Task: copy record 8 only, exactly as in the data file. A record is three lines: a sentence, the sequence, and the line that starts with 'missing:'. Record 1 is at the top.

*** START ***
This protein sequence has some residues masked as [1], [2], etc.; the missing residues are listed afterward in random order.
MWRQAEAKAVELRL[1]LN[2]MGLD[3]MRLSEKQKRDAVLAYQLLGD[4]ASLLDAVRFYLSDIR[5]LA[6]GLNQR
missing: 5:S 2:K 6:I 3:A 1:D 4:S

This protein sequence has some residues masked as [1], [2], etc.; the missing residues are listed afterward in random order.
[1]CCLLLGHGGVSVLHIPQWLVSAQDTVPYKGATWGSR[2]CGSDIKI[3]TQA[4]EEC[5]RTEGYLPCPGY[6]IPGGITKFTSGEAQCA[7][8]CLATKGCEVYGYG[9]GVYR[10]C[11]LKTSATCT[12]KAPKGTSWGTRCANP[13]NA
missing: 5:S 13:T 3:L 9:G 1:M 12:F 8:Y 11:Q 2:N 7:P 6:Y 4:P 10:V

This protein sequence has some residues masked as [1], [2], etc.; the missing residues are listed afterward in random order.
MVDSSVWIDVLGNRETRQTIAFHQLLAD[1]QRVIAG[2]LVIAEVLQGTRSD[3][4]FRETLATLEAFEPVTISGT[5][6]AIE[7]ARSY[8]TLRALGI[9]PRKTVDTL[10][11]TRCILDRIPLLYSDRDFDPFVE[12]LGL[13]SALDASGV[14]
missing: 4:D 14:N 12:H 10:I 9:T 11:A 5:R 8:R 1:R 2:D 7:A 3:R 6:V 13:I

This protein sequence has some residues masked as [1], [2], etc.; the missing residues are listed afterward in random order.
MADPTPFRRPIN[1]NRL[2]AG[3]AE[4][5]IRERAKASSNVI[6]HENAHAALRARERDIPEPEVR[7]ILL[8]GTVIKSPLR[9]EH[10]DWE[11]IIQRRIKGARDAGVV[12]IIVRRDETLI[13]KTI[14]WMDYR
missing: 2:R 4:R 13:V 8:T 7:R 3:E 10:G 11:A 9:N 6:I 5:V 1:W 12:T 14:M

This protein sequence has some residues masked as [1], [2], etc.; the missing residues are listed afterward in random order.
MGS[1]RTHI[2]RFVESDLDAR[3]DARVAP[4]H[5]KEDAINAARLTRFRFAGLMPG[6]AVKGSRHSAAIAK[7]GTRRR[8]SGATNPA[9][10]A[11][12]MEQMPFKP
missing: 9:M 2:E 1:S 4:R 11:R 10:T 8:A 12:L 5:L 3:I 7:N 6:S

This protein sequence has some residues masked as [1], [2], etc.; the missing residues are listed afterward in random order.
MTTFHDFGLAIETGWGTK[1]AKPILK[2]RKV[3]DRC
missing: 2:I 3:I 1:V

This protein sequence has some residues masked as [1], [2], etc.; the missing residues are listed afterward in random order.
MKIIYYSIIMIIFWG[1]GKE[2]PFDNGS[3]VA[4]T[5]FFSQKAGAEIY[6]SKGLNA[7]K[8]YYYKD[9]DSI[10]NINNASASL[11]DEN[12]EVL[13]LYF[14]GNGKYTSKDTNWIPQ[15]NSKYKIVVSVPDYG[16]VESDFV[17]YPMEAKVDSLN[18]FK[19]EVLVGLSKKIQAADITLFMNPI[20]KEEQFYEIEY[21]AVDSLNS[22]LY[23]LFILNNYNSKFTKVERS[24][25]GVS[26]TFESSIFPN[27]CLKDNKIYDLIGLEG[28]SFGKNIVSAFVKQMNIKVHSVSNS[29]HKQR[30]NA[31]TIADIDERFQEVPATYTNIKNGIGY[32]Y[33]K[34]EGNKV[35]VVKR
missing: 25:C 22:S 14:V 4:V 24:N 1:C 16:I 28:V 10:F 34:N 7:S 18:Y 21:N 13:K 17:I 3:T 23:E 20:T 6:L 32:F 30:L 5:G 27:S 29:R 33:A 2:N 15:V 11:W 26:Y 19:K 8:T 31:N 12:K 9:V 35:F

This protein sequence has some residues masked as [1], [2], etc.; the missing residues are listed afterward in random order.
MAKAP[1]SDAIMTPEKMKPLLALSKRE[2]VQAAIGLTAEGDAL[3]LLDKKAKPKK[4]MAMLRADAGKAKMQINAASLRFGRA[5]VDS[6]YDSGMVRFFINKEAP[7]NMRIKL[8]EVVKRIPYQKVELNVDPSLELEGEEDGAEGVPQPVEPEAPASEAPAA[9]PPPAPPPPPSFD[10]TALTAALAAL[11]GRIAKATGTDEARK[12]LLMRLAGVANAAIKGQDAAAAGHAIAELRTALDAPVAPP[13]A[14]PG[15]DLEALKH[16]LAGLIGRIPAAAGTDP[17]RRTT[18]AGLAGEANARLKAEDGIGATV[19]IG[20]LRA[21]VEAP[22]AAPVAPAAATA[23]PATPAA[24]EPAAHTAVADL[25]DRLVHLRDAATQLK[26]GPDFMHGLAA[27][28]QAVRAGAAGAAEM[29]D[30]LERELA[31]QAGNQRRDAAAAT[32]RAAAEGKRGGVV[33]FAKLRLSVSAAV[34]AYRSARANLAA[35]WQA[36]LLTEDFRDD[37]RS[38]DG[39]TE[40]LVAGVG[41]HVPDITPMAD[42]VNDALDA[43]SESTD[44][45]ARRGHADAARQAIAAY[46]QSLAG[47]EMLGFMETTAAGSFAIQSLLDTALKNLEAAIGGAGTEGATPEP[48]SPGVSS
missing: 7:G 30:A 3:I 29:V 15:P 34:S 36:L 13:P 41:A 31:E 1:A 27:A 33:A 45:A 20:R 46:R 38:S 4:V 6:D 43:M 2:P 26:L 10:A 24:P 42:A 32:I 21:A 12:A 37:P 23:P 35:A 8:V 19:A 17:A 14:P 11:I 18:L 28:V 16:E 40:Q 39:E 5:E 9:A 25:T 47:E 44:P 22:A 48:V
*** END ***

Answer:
This protein sequence has some residues masked as [1], [2], etc.; the missing residues are listed afterward in random order.
MAKAP[1]SDAIMTPEKMKPLLALSKRE[2]VQAAIGLTAEGDAL[3]LLDKKAKPKK[4]MAMLRADAGKAKMQINAASLRFGRA[5]VDS[6]YDSGMVRFFINKEAP[7]NMRIKL[8]EVVKRIPYQKVELNVDPSLELEGEEDGAEGVPQPVEPEAPASEAPAA[9]PPPAPPPPPSFD[10]TALTAALAAL[11]GRIAKATGTDEARK[12]LLMRLAGVANAAIKGQDAAAAGHAIAELRTALDAPVAPP[13]A[14]PG[15]DLEALKH[16]LAGLIGRIPAAAGTDP[17]RRTT[18]AGLAGEANARLKAEDGIGATV[19]IG[20]LRA[21]VEAP[22]AAPVAPAAATA[23]PATPAA[24]EPAAHTAVADL[25]DRLVHLRDAATQLK[26]GPDFMHGLAA[27][28]QAVRAGAAGAAEM[29]D[30]LERELA[31]QAGNQRRDAAAAT[32]RAAAEGKRGGVV[33]FAKLRLSVSAAV[34]AYRSARANLAA[35]WQA[36]LLTEDFRDD[37]RS[38]DG[39]TE[40]LVAGVG[41]HVPDITPMAD[42]VNDALDA[43]SESTD[44][45]ARRGHADAARQAIAAY[46]QSLAG[47]EMLGFMETTAAGSFAIQSLLDTALKNLEAAIGGAGTEGATPEP[48]SPGVSS
missing: 7:G 30:A 3:I 29:V 15:P 34:S 36:L 13:P 41:A 31:E 1:A 27:A 33:A 45:A 20:R 46:R 38:S 4:V 6:D 43:M 2:P 26:L 10:A 24:P 42:A 32:I 21:A 12:A 37:P 23:P 35:A 8:V 19:A 17:A 14:P 11:I 18:L 28:V 16:E 40:Q 39:E 5:E 9:A 25:T 47:E 44:P 22:A 48:V